Go on, please
‘Go on, please’ is a way of telling the speaker to continue and this implies that you can hear him/her loudly and clearly.
As stated earlier, you can tell if ‘Do you copy’ refers to how well you understand or how well you can hear. If the speaker says the question first or after just a few unimportant words, it is just to ask if you can hear it.
If the speaker says the question after some sort of explanation or instructions, then it is to ask if you understand what he/she has said to you.
By saying ‘Go on, please’, you are telling the speaker to resume his/her message. This can only mean that you can hear him/her clearly.
‘About to’ is a funny response to ‘Do you copy’ in a casual conversation with a friend. You are not required to respond like the military men do over the CB radio.
Since it’s a casual conversation, you don’t even have to say something that makes sense.
I would find it weird if a friend walked up to me and said ‘Do you copy’. Then I would respond by saying ‘About to’.
‘About to’ doesn’t make much sense, as it implies that I’m about to hear or I’m about to understand.
Say again, please
You can ask the speaker to say again if you can’t hear or understand what he or she is saying. Even though the military, over CB radio, often use their coded language, you can bet simple language wouldn’t be found offensive.
This response works for both interpretations of ‘Do you copy’. Whether the question is asking if you hear clearly or understand well, you can always use this response so the speaker can repeat what he/she has said.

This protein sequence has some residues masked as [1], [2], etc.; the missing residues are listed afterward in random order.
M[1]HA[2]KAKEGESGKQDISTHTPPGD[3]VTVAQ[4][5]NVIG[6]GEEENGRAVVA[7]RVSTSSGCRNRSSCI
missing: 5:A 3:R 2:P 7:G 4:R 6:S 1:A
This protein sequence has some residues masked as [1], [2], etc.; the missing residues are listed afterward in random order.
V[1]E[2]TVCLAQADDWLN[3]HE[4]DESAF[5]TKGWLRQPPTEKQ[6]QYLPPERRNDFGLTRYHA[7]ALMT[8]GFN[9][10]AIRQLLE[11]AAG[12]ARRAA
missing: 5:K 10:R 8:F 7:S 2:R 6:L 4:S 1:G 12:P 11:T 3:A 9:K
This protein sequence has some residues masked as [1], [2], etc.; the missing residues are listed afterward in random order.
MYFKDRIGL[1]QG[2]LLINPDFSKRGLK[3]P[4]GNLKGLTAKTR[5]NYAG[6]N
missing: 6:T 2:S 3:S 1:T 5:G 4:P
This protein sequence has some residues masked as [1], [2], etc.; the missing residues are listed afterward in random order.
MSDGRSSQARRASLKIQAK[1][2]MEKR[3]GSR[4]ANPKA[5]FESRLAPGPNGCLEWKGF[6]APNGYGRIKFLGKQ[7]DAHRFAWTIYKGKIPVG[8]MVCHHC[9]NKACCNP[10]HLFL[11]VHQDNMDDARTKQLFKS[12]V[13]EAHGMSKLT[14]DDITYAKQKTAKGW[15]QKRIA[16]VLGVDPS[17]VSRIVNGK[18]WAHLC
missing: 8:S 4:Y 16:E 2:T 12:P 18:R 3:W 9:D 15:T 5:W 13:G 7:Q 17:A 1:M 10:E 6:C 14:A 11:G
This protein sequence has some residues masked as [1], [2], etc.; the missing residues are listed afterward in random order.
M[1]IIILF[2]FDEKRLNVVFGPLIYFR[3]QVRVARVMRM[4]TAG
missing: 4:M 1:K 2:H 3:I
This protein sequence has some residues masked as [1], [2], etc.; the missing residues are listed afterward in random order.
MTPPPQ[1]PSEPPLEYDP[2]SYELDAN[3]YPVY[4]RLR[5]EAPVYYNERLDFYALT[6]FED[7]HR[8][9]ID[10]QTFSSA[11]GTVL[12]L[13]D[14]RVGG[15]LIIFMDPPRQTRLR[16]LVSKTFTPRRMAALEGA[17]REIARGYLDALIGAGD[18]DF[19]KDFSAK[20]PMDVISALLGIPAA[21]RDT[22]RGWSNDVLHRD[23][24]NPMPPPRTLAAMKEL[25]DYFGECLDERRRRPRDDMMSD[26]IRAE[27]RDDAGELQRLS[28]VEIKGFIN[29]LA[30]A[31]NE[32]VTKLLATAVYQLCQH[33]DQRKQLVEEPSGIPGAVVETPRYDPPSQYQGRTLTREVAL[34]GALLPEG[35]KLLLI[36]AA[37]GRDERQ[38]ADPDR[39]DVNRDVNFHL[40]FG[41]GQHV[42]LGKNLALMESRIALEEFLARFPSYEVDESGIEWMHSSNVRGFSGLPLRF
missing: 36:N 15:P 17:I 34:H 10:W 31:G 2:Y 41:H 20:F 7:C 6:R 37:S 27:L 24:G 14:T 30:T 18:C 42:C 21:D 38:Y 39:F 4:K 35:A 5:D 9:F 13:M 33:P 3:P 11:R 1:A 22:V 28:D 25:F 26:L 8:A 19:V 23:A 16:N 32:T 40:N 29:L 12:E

Just in case the speaker has given a set of instructions and you can’t hear his/her utterances, you can give this response and state your situation i.e. ‘Say again, please. I can’t hear you clearly’ or ‘Say again, please. I didn’t understand that.’
‘Roger that’ is a standard response to ‘Do you copy’, often used by the military over CB radio. It is used to imply understanding of what another person has said.
You can use this if the question is asking whether you understand or not. ‘Roger that’ is meant to mean that you understand an instruction and you will work on it immediately.
‘Roger’ happens to be the short form of ‘Received – Order – Given – Expect – Results.’ In simple words, it means ‘your order is received and understood. I will work on it and get back to you.’
I didn’t get that